(For best effect, read while listening to this and drinking a mug of EV olive oil).
UPDATE: Jamie’s Italian is now CLOSED.
This is a tough one, because I’m not one of those who thinks you are a fat-tongued, mildly smug cockney who persistently nannies us all into eating more healthily. I mean, I quite like your TV shows, you’re good at them. But something inside wants me to hate your restaurants, deride them as independent-crushing, copy & paste cash cows. Prejudices aside, I’ve been to few parts of your empire in different cities now, and annoyingly, they’ve all been pretty much “alright”.
You’ve finally made it to Newcastle (NE1 7AL). Of course you have, even our waitress proudly told us how you used pedestrian tracking cameras to determine the footfall by the monument was 15,000 per day(!), so an ace (£££) little spot for you, really.
It’s nowhere near as grand as the Manchester, or Scottish branches, but my god, it is enormous. For a sense of scale, I overheard the head chef call for table 98. Wow. Walking the looong trek to our table last week, your walls are adorned with your sets of wooden planks, cutlery, crockery, and of course, all of of your books. Buy, buy, buy. It’s a bit bloody exhausting.
You can quickly see this is a restaurant/arm of a business operation which is highly honed, so it’s all very, very cynical, but is it any good? It’d be easy to just say no, it’s Zizzi/Prezzo/HighStreetChain#168 but a bit more “wicked”, but some of the food is actually quite decent.
Pastas, antipasti, all things vaguely-Italian, and all the flourishes you’d see on 30 Minute Meals are all on the menu, and it all sounds very “pukka”. The cocktails were great for the price (~£7), and though I’ve not yet ordered wine, many have said it’s reasonably priced, given the quality.
So the food…well, they may or may not be “the world’s best olives”, but damn they are good. Served on ice, sweet, fruity, and just lovely, they’re a world away from the sad little acidic snots often served in your Da Mimmo’s, etc. I yearn for just a few more than the serving of six, but then the accompanying “music bread” and tapenade are equally delicious. The antipasto is much the same – though ridiculously served on one of Jamie’s Planks™ which sits on two tins of tomatoes on a pretty small table. The sourcing of the ingredients is obviously pretty sharp, though you can just imagine the swathes of Italian land & suppliers Jamie & Gennaro have bought up, just to ship over Northern England to sell at a canny mark-up.
Your £6.85 plank for one yields four slivers of salami/mortadella/schiacciata & proscuitto, a golf ball sized buffalo mozzarella, a postage stamp of pecorino and salad&pickles. Again, it’s annoyingly delicious, further punishing the lack of our very own Friends of Ham. Breads are equally fresh & well done, and as you’d expect, Jamie’s patented EVOO douses everything. For your average Filippo Berio consumer though, it is very, very palatable.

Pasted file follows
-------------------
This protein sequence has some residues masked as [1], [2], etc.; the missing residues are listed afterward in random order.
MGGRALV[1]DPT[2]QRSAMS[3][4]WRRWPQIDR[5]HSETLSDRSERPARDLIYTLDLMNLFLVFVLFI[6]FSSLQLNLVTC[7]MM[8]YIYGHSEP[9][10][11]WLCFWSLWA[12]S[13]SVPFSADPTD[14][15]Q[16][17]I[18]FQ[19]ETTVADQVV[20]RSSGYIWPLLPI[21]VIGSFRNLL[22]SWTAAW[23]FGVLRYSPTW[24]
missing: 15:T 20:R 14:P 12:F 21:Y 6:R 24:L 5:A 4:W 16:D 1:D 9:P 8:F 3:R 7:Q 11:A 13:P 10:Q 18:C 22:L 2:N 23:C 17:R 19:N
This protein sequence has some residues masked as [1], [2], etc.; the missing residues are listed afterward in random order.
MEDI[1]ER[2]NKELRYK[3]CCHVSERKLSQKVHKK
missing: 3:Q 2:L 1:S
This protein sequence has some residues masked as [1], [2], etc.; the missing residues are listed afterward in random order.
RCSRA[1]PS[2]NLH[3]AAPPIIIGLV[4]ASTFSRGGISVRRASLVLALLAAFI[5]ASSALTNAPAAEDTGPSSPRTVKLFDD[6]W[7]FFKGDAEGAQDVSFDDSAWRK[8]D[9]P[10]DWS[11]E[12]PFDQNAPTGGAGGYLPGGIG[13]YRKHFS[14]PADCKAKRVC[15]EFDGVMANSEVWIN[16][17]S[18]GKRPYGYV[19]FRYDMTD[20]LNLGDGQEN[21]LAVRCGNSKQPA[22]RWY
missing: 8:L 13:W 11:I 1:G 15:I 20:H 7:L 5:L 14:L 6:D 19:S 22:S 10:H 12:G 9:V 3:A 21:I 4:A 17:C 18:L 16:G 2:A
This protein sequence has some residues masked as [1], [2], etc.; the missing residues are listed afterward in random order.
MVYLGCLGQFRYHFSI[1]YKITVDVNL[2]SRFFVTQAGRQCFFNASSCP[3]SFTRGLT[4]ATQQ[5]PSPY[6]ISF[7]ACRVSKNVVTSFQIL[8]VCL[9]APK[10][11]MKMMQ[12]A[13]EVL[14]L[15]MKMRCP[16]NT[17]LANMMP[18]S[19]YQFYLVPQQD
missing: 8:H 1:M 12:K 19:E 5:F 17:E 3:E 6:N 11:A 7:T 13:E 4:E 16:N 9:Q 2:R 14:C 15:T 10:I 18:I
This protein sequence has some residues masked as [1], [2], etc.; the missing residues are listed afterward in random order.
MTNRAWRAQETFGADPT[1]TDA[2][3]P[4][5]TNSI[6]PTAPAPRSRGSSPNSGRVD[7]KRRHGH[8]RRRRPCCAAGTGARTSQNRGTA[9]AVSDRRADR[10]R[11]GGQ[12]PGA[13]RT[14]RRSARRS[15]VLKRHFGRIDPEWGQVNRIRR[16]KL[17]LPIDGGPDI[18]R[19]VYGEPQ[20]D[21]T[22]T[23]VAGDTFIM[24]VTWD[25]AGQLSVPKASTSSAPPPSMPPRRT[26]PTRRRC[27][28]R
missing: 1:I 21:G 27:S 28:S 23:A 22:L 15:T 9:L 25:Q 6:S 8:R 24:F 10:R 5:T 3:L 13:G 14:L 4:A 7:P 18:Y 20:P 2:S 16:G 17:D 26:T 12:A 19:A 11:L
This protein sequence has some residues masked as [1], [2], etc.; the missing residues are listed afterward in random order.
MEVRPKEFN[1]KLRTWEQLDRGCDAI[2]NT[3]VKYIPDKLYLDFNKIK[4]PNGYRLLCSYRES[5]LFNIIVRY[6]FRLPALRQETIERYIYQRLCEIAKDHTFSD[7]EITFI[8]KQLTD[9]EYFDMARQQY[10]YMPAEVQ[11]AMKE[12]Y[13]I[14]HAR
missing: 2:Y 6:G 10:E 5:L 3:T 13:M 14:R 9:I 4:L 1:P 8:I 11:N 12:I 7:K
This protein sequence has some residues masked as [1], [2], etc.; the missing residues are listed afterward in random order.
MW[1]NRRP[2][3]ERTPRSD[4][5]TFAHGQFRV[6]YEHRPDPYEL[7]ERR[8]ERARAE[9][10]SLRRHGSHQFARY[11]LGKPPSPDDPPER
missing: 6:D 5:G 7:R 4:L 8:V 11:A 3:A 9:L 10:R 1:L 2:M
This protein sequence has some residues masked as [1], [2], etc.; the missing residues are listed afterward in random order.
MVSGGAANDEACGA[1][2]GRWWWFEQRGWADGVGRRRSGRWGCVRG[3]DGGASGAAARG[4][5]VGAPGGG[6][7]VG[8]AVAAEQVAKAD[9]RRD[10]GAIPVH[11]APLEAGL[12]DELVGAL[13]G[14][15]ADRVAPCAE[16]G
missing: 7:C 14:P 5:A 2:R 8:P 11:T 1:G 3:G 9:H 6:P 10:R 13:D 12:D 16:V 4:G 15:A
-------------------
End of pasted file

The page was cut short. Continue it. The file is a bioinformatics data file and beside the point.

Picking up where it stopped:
The service is sickeningly slick – obviously the line in the training manual is “just be Jamie Oliver”. If this is the case, the UK must be spawning a small army of mini-Jamie’s because there are dozens of staff running about. Some people, will of course love all this “cheeky chappy” shenanigans.
The slick presentation extends to the food itself. Just as with his TV shows, things are dressed just so, pasta comes with panngrattato on the side, salads are “pimped” with many, many components. Again, think “30 Minute Meals”, as much of the food even seems to be riding Jamie’s health wagon. I imagine the vision was to “do” Italian chain restaurants better than anyone else, and you can imagine his smug little face, knowing he’s done just that. There are nearly 40 branches now.
Given the complete lack of pizza effort, I would have thought that pasta would have been right at the forefront. Quick to cook, high mark-up, made fresh every day, just do it really well, but none of the many I’ve had have really blown me away. Not even cooked as al dente as I like it really. Serve it on as many daft plates as you like, the sausage parpadelle – dry, the rabbit cassarecce – uninspiring, and lamb ragus – just a bit lacking in oomph. About £10-12 each. We try some “famous” polenta chips which were texturally nice and crispy, but no amount of showering with parmesan and rosemary showering gives them a flavour of much more than wallpaper paste. I’ll be damned if you want me to order “posh” (truffle), or “funky” (garlic) chips.
So a bit of a quandary really. Bit of a grumpy cynic like me? You will still enjoy the ride, but maybe through gritted teeth, knowing you’re lining Jamie’s bulging pockets.
Judging by the fact the place has been consistently heaving since opening though, I guess most of Newcastle will lap it up, especially if you love Mr. O and all that he does. The food really is good in places, but not to labour a point, we have some great independents doing similar stuff, and whom actually invest back into the city. Try Caffe Vivo for one. Something nags me inside though, knowing I’ll be back at some point though…
Have you been? What did you think?